To get under the radar of hardened smokers who block out health advice and opinion. They know that smoking is bad for them but, as with any addiction, they blind themselves to the effects on their own health and the health of others. As a result they are pretty immune to the standard ‘smoking is bad for you’ advertising which they deem to be ‘preachy’. They needed to find a fresh approach which would surprise them before they had time to block out the message. Very few smokers know that smoke from a cigarette is made up of over 4000 chemicals including hydrogen cyanide, formaldehyde and benzene. The idea was to make smokers reappraise the highly dangerous nature of these chemicals by placing them in public places together with the hazardous warning signs that have to accompany them by law. The shock of seeing such a large group of chemicals together in town centres was compounded when it was further revealed that they are actually all present in cigarette smoke. The main aim of the chemical tanker was to launch the campaign which it did extremely successfully. It also generated £75,000 of free publicity with lead stories on the Guardian Media’s website and further extensive coverage on the BBC online, ITV, BBC Radio 4 and BBC Radio Scotland plus other local stations. Awareness of the poisons in smoke rose by 178%. The website received 62,467 unique visitors in just 14 days with 124,682 page views. 85% of people believed cigarette smoke posed real dangers while 58% of smokers took action to give up.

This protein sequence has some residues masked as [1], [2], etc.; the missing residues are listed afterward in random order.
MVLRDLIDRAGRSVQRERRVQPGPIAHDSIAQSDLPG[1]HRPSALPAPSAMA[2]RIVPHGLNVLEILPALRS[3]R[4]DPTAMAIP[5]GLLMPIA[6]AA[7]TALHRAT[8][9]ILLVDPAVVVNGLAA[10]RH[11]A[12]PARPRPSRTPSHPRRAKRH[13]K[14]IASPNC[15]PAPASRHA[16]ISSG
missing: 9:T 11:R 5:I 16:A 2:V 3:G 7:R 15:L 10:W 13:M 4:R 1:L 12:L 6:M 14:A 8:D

Agency: Ogilvy Group, London.